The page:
Forward Thrust

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The Forward Thrust ballot initiatives were a series of bond propositions put to the voters of King County, Washington in 1968 and 1970, designed by a group called the Forward Thrust Committee. Seven of the twelve propositions in 1968 were successful; four of the remaining propositions were repackaged for a vote in 1970, when they were defeated in the darkening local economic climate of the Boeing Bust.[1][2]

The initiatives were variously under the aegis of METRO (the Municipality of Metropolitan Seattle), King County, and the city of Seattle.[1] (METRO and King County merged in 1992; see King County Metro.) The Forward Thrust Committee was founded by James R. Ellis[1] and effectively disbanded shortly after the 1970 defeats.[2] It disbanded formally in 1974.[3] Seattle Mayor Dorm Braman was also a strong backer of the 1968 initiatives.[1]

The US$118 million passed in 1968 in support of the Department of Parks and Recreation was, at the time, the largest parks and recreation bond issue ever passed in the United States.[4]

The failure of the rapid transit propositions meant that a nearly $900 million federal funding earmark that had been secured by U.S. Senator Warren G. Magnuson if local bonds passed went instead to fund Atlanta, Georgia's MARTA.[2]

Results[edit]

The elections took place February 13, 1968[1] and May 19, 1970.[2] Each initiative required a 60% supermajority to pass.[1][2] The results were as follows; bold typeface indicates successful propositions:

Year Initiative US$ amount
(millions)
Yes % Yes No % No Result
1968 METRO Proposition 1: Rapid Transit $385M local +
$765M federal
97,339 50.8% 94,187 49.2% Failed
1968 METRO Proposition 2: Transit System Administration N/A Metro Council
75,808
46.8% New Commission
86,202
53.2% Voided by failure of Metro Prop. 1
1968 County Proposition 1: Youth Service Center $6.1M 174,749 72.4% 66,594 27.6% Passed
1968 County Proposition 2: Multipurpose Stadium $40M 151,489 62.3% 91,499 37.7% Passed, resulted in the Kingdome
1968 County Proposition 3: Community Centers $26.2M 136,804 58.7% 96,129 41.3% Failed
1968 County Proposition 4: Arterial Highways $81.6M 147,379 62.2% 89,489 37.8% Passed
1968 County Proposition 5: Storm Water Drainage $68M 139,254 59.3% 95,373 40.7% Failed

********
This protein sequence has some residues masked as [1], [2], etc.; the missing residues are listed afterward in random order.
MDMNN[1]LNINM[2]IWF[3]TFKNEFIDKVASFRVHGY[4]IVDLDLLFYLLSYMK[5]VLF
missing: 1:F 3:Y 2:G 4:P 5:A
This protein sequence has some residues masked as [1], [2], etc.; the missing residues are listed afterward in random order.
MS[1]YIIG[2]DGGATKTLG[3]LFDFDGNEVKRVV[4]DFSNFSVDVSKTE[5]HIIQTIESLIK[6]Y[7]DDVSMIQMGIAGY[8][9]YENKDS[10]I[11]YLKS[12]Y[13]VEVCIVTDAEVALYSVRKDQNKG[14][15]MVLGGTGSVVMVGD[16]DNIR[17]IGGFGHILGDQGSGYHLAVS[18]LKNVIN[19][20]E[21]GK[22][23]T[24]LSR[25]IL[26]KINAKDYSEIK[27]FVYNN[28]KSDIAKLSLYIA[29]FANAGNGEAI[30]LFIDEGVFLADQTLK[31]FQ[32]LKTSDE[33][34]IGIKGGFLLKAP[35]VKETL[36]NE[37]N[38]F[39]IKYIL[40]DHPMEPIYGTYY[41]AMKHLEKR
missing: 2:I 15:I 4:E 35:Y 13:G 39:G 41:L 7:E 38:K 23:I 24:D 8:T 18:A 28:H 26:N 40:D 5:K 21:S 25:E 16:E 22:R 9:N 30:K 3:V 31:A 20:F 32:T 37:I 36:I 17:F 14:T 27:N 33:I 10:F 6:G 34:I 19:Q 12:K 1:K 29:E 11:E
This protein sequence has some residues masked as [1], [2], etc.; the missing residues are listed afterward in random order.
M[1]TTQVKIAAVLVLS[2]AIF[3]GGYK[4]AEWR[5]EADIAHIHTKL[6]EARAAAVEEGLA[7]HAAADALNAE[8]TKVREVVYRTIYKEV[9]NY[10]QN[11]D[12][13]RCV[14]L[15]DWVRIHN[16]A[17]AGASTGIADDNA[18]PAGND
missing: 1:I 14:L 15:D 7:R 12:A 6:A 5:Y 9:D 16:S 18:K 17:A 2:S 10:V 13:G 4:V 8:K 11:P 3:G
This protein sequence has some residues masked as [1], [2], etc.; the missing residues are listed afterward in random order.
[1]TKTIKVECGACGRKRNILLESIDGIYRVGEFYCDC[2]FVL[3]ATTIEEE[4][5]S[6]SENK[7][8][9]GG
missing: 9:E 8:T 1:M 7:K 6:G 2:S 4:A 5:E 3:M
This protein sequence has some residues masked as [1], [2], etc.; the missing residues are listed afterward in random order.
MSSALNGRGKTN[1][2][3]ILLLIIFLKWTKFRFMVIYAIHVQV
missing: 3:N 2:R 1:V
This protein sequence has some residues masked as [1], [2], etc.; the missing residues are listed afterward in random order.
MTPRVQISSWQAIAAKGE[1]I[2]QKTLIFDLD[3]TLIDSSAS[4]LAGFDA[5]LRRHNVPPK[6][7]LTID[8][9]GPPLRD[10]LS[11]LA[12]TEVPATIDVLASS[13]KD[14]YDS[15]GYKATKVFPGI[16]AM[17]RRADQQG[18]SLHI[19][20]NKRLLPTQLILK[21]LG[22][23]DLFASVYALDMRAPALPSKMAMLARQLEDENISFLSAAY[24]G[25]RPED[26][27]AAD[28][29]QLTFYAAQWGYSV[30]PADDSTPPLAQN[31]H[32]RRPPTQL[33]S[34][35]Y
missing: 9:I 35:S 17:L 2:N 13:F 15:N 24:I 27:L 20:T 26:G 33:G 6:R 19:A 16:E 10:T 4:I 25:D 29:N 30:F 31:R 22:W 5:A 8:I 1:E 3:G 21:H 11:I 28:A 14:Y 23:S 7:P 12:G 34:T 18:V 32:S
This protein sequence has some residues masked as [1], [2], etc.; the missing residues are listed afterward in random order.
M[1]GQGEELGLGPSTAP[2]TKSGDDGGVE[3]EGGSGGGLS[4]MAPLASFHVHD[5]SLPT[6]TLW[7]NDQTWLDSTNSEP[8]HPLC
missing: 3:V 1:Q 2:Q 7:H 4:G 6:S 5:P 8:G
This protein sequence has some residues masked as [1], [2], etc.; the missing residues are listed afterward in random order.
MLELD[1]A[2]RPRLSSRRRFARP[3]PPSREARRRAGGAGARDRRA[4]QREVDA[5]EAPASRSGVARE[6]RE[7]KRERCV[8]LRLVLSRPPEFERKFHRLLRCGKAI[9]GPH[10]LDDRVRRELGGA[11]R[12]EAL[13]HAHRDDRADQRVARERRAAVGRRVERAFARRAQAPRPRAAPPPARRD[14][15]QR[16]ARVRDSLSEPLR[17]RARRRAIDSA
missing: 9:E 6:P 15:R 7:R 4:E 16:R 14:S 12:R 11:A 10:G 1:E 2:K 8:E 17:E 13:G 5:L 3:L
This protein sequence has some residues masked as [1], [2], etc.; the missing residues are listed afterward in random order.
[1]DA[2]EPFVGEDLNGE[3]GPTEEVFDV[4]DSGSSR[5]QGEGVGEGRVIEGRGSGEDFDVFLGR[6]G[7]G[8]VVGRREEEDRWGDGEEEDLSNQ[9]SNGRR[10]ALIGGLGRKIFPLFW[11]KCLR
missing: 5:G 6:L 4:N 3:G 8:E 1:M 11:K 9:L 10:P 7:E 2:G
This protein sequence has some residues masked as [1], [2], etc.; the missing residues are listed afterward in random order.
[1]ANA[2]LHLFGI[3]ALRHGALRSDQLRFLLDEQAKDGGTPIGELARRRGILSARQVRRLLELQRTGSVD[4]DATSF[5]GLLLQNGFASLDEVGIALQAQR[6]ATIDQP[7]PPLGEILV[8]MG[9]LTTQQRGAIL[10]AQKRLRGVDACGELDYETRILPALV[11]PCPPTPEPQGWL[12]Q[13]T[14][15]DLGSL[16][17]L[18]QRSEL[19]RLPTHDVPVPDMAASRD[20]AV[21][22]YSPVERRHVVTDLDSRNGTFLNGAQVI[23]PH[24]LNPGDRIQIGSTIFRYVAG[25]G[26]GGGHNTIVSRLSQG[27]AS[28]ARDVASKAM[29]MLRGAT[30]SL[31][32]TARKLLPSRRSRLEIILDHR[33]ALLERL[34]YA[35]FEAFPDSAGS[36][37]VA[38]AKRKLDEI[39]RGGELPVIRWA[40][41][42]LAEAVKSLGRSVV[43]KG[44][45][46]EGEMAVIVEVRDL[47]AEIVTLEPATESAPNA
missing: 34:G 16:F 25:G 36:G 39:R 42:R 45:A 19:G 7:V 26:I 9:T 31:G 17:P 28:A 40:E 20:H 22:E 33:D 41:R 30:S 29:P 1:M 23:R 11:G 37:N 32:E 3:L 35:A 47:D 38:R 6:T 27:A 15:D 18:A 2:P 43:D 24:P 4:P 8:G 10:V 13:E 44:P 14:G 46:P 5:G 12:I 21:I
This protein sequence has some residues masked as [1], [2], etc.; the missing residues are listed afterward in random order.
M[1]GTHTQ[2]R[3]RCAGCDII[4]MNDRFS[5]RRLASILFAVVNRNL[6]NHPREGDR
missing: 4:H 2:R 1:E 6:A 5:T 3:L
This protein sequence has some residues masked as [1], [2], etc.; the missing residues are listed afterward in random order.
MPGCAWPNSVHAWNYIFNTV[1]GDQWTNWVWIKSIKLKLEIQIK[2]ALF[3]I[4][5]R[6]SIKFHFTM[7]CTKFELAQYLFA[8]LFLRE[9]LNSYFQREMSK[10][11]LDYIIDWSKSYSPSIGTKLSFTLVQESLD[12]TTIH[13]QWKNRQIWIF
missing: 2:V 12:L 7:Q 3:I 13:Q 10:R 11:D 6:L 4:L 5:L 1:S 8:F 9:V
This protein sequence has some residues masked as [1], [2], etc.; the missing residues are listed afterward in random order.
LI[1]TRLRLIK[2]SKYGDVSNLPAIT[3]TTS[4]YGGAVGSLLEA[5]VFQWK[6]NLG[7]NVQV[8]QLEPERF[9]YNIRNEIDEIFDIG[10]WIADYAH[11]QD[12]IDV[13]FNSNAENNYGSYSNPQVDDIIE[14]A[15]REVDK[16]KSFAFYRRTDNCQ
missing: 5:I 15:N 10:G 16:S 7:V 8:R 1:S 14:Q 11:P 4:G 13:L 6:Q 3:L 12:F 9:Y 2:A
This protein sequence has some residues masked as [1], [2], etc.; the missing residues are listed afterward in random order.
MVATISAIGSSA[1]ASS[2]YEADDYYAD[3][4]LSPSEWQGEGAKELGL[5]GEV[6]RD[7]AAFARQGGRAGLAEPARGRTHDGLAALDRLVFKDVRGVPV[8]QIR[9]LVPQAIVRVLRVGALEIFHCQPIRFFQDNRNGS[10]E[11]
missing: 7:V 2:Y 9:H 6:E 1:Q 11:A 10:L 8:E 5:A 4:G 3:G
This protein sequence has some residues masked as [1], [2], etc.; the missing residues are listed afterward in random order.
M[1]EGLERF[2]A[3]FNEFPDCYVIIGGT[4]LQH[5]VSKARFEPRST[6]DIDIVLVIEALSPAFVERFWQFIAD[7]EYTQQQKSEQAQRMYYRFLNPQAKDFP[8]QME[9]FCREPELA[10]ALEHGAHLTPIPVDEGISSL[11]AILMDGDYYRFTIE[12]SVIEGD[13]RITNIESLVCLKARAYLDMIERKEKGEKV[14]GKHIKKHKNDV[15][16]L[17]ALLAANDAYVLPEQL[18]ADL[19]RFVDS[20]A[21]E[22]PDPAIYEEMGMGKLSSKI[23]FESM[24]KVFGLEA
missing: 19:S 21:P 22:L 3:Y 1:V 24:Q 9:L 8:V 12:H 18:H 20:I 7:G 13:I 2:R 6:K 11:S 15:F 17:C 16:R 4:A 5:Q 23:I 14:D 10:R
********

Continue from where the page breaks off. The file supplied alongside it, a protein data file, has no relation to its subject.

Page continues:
1968 County Proposition 6: Parks & Recreation
(including Seattle Aquarium)
$118M 157,323 64.7% 85,790 35.3% Passed
1968 Seattle Proposition 1: Neighborhood Improvements $12M 74,915 60.8% 48,259 39.2% Passed
1968 Seattle Proposition 2: Sewer Bonds $70M 74,852 62.6% 44,596 37.4% Passed
1968 Seattle Proposition 3: Low Income Housing $3M 69,089 57.9% 50,057 42.1% Failed
1968 Seattle Proposition 4: Fire Protection $6.2M 82,867 69.8% 35,758 30.2% Passed
1968 Seattle Proposition 5: Maintenance Shops $3M 66,061 57.6% 48,555 42.4% Failed
1970 (Rapid transit) $440M local
$881M federal[5]
  46%   54% Failed
1970 (Storm water control) $80M         Failed
1970 (New community centers)           Failed
1970 (New county jails) $40.2M         Failed

Sources:[1][2]

Notes[edit]

  1. ^ a b c d e f g Patrick McRoberts, King County voters on Forward Thrust bonds approve stadium and aquarium and nix transit on February 13, 1968, HistoryLink, January 1, 1999. Accessed online 19 July 2008.
  2. ^ a b c d e f HistoryLink Staff, Voters reject rail transit plan and three other Forward Thrust bond proposals on May 19, 1970, HistoryLink, September 19, 2002, corrected April 15, 2003. Accessed online 19 July 2008.
  3. ^ Preliminary Guide to the Forward Thrust Records 1966-1970, University of Washington Library. Accessed online 19 July 2008.
  4. ^ Jones, Nard (1972), Seattle, Garden City, New York: Doubleday, p. 228, ISBN 0-385-01875-4 
  5. ^ Estimated from somewhat confusing numbers in HistoryLink Staff, Voters reject rail transit plan and three other Forward Thrust bond proposals on May 19, 1970, HistoryLink, September 19, 2002, corrected April 15, 2003. Accessed online 19 July 2008.

External links[edit]